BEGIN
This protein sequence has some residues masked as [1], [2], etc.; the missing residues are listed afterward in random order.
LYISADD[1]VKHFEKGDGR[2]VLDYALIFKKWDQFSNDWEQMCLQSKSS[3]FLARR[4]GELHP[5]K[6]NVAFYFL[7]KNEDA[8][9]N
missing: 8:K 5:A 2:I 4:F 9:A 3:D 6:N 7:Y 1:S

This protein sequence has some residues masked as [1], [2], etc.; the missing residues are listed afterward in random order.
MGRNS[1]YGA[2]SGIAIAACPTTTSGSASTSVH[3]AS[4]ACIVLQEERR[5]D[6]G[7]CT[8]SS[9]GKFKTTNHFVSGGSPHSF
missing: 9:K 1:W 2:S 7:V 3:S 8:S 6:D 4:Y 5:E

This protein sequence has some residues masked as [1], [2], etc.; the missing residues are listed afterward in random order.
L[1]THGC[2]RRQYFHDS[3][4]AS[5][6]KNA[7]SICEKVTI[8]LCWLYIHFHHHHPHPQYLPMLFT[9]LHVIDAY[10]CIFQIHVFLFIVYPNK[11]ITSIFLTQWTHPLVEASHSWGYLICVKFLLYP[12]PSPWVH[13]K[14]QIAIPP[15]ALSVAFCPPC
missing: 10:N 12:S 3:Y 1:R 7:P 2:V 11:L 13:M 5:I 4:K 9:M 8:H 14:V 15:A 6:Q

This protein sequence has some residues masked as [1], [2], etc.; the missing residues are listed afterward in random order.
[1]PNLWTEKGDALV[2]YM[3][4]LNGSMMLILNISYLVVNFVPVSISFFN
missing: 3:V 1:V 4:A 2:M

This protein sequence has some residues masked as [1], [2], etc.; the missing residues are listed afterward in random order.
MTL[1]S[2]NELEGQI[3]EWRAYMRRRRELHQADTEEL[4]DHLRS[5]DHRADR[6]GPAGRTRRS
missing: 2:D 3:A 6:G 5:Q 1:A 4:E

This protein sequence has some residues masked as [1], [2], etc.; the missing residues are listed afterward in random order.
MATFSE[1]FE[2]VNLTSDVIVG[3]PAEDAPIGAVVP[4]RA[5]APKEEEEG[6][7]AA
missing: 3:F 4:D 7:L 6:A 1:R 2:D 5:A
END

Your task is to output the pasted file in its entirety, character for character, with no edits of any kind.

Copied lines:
This protein sequence has some residues masked as [1], [2], etc.; the missing residues are listed afterward in random order.
LYISADD[1]VKHFEKGDGR[2]VLDYALIFKKWDQFSNDWEQMCLQSKSS[3]FLARR[4]GELHP[5]K[6]NVAFYFL[7]KNEDA[8][9]N
missing: 8:K 5:A 2:I 4:F 9:A 3:D 6:N 7:Y 1:S

This protein sequence has some residues masked as [1], [2], etc.; the missing residues are listed afterward in random order.
MGRNS[1]YGA[2]SGIAIAACPTTTSGSASTSVH[3]AS[4]ACIVLQEERR[5]D[6]G[7]CT[8]SS[9]GKFKTTNHFVSGGSPHSF
missing: 9:K 1:W 2:S 7:V 3:S 8:S 6:D 4:Y 5:E

This protein sequence has some residues masked as [1], [2], etc.; the missing residues are listed afterward in random order.
L[1]THGC[2]RRQYFHDS[3][4]AS[5][6]KNA[7]SICEKVTI[8]LCWLYIHFHHHHPHPQYLPMLFT[9]LHVIDAY[10]CIFQIHVFLFIVYPNK[11]ITSIFLTQWTHPLVEASHSWGYLICVKFLLYP[12]PSPWVH[13]K[14]QIAIPP[15]ALSVAFCPPC
missing: 10:N 12:S 3:Y 1:R 7:P 2:V 11:L 13:M 5:I 4:K 9:M 8:H 14:V 15:A 6:Q

This protein sequence has some residues masked as [1], [2], etc.; the missing residues are listed afterward in random order.
[1]PNLWTEKGDALV[2]YM[3][4]LNGSMMLILNISYLVVNFVPVSISFFN
missing: 3:V 1:V 4:A 2:M

This protein sequence has some residues masked as [1], [2], etc.; the missing residues are listed afterward in random order.
MTL[1]S[2]NELEGQI[3]EWRAYMRRRRELHQADTEEL[4]DHLRS[5]DHRADR[6]GPAGRTRRS
missing: 2:D 3:A 6:G 5:Q 1:A 4:E

This protein sequence has some residues masked as [1], [2], etc.; the missing residues are listed afterward in random order.
MATFSE[1]FE[2]VNLTSDVIVG[3]PAEDAPIGAVVP[4]RA[5]APKEEEEG[6][7]AA
missing: 3:F 4:D 7:L 6:A 1:R 2:D 5:A